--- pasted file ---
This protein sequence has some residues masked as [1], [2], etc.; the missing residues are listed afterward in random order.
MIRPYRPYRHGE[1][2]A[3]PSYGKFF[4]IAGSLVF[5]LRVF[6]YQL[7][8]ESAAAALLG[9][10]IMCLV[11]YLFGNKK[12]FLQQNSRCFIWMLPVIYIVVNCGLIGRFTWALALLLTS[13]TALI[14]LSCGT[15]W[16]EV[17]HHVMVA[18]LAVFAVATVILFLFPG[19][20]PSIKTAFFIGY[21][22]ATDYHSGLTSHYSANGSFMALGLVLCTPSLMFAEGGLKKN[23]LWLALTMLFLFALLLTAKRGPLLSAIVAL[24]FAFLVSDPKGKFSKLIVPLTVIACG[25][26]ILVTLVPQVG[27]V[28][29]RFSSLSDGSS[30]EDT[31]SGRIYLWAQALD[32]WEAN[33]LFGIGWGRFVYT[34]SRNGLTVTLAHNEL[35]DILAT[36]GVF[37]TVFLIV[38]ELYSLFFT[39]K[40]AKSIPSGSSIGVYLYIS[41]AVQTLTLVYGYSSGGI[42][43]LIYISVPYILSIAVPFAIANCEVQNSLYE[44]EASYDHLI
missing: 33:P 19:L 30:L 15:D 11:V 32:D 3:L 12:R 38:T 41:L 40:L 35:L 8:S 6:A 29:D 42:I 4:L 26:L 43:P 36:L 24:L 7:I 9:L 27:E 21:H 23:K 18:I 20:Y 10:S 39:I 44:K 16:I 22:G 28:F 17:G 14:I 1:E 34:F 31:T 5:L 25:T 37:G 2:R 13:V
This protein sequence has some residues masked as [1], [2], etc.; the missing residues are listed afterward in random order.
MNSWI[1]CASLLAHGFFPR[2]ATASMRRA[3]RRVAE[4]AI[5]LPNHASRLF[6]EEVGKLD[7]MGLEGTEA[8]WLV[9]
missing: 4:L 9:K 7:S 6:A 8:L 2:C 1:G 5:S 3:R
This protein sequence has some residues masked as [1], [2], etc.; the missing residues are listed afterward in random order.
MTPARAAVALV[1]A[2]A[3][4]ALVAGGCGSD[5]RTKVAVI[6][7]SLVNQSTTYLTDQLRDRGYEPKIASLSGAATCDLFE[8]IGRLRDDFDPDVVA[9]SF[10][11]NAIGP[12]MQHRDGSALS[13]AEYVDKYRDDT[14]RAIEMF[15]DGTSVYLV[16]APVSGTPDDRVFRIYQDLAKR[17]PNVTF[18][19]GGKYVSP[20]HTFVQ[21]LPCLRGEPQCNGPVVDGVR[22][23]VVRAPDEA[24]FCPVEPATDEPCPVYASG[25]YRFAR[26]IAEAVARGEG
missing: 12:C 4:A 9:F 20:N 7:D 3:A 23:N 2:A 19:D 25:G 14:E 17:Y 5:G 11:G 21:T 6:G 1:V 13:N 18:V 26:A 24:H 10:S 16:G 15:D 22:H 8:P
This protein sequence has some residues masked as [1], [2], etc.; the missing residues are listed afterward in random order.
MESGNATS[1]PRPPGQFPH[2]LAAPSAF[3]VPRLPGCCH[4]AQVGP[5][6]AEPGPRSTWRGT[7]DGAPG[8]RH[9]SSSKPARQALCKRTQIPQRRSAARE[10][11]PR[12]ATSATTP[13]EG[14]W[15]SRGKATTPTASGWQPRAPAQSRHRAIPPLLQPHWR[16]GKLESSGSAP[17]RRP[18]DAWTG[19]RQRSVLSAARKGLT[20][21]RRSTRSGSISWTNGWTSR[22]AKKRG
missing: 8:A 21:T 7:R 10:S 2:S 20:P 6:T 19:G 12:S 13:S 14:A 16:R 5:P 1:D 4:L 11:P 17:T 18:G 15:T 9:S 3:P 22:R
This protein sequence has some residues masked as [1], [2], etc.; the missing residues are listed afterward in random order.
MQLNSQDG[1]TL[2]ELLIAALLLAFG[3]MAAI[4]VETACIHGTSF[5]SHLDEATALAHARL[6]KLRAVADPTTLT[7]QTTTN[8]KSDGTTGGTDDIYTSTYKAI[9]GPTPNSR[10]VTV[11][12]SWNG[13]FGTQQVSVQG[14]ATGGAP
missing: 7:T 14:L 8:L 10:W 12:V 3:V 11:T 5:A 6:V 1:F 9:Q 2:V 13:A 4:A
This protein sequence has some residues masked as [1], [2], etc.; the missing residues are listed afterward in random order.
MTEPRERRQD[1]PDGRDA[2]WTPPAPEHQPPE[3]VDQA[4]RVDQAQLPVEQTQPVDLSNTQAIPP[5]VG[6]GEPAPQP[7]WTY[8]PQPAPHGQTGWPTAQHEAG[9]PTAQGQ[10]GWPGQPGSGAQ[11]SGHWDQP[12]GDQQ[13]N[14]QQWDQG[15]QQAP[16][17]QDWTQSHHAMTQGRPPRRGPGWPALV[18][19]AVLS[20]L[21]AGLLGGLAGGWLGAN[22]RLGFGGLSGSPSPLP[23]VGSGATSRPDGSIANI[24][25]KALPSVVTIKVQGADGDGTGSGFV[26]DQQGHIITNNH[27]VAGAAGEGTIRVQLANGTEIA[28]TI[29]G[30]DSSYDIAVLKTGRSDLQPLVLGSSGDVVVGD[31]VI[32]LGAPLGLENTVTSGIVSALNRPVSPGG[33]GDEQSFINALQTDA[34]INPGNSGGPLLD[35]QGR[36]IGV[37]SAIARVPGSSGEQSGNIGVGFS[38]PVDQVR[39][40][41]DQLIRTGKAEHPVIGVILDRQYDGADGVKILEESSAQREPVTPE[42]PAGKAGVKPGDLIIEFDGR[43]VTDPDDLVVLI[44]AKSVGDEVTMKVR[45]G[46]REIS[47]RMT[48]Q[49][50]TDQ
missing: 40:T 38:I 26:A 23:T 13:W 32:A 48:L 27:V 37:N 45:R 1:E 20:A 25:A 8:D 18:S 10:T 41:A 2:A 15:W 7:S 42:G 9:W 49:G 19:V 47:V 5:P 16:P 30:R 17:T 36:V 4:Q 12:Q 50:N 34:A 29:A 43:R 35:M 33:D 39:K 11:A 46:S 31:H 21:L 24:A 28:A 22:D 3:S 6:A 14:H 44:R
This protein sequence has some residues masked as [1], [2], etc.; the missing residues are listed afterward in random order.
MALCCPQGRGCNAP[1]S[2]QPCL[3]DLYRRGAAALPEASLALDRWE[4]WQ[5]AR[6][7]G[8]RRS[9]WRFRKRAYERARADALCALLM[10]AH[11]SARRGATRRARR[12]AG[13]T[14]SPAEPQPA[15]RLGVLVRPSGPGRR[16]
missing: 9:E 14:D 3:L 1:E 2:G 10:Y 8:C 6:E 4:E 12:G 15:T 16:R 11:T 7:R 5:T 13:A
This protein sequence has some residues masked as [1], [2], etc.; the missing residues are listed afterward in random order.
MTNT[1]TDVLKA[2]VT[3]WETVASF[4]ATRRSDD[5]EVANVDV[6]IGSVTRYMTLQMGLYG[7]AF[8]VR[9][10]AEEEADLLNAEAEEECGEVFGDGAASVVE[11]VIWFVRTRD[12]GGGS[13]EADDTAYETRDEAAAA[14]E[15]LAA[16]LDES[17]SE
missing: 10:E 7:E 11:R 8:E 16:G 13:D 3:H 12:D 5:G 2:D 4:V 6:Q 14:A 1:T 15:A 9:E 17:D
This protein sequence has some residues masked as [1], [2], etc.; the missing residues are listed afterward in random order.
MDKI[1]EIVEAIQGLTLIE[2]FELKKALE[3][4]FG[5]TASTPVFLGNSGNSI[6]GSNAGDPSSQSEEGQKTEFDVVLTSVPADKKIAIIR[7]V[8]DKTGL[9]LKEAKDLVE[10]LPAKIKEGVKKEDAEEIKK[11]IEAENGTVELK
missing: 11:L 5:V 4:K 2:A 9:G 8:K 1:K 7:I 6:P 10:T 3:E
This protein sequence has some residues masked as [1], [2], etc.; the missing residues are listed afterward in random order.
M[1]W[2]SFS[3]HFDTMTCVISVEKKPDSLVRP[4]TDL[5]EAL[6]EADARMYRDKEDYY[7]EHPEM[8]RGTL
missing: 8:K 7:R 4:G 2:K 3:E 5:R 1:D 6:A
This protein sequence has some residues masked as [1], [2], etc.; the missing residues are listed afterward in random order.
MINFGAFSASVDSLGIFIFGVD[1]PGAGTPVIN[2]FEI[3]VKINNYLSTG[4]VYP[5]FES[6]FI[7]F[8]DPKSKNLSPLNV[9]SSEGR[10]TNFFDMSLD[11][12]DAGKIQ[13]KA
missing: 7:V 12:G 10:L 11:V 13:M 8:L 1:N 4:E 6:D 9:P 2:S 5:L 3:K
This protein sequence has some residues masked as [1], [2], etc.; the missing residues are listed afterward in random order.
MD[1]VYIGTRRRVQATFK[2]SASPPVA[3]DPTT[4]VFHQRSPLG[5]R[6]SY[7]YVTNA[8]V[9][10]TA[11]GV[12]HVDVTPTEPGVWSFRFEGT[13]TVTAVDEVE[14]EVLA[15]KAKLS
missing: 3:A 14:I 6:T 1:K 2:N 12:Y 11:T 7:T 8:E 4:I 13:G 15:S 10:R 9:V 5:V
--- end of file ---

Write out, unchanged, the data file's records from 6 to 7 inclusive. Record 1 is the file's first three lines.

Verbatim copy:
This protein sequence has some residues masked as [1], [2], etc.; the missing residues are listed afterward in random order.
MTEPRERRQD[1]PDGRDA[2]WTPPAPEHQPPE[3]VDQA[4]RVDQAQLPVEQTQPVDLSNTQAIPP[5]VG[6]GEPAPQP[7]WTY[8]PQPAPHGQTGWPTAQHEAG[9]PTAQGQ[10]GWPGQPGSGAQ[11]SGHWDQP[12]GDQQ[13]N[14]QQWDQG[15]QQAP[16][17]QDWTQSHHAMTQGRPPRRGPGWPALV[18][19]AVLS[20]L[21]AGLLGGLAGGWLGAN[22]RLGFGGLSGSPSPLP[23]VGSGATSRPDGSIANI[24][25]KALPSVVTIKVQGADGDGTGSGFV[26]DQQGHIITNNH[27]VAGAAGEGTIRVQLANGTEIA[28]TI[29]G[30]DSSYDIAVLKTGRSDLQPLVLGSSGDVVVGD[31]VI[32]LGAPLGLENTVTSGIVSALNRPVSPGG[33]GDEQSFINALQTDA[34]INPGNSGGPLLD[35]QGR[36]IGV[37]SAIARVPGSSGEQSGNIGVGFS[38]PVDQVR[39][40][41]DQLIRTGKAEHPVIGVILDRQYDGADGVKILEESSAQREPVTPE[42]PAGKAGVKPGDLIIEFDGR[43]VTDPDDLVVLI[44]AKSVGDEVTMKVR[45]G[46]REIS[47]RMT[48]Q[49][50]TDQ
missing: 40:T 38:I 26:A 23:T 13:W 32:A 48:L 27:V 37:N 45:R 1:E 20:A 25:A 8:D 18:S 10:T 41:A 2:A 15:W 7:S 42:G 9:W 49:G 19:V 47:V 5:P 16:P 30:R 17:T 36:V 4:Q 12:Q 50:N 34:A 29:A 43:R 35:M 33:D 39:K 11:A 46:S 31:H 21:L 24:A 28:A 22:D 3:S 6:A 14:H 44:R
This protein sequence has some residues masked as [1], [2], etc.; the missing residues are listed afterward in random order.
MALCCPQGRGCNAP[1]S[2]QPCL[3]DLYRRGAAALPEASLALDRWE[4]WQ[5]AR[6][7]G[8]RRS[9]WRFRKRAYERARADALCALLM[10]AH[11]SARRGATRRARR[12]AG[13]T[14]SPAEPQPA[15]RLGVLVRPSGPGRR[16]
missing: 9:E 14:D 3:L 1:E 2:G 10:Y 8:C 6:E 4:E 12:G 15:T 16:R 11:T 7:R 5:T 13:A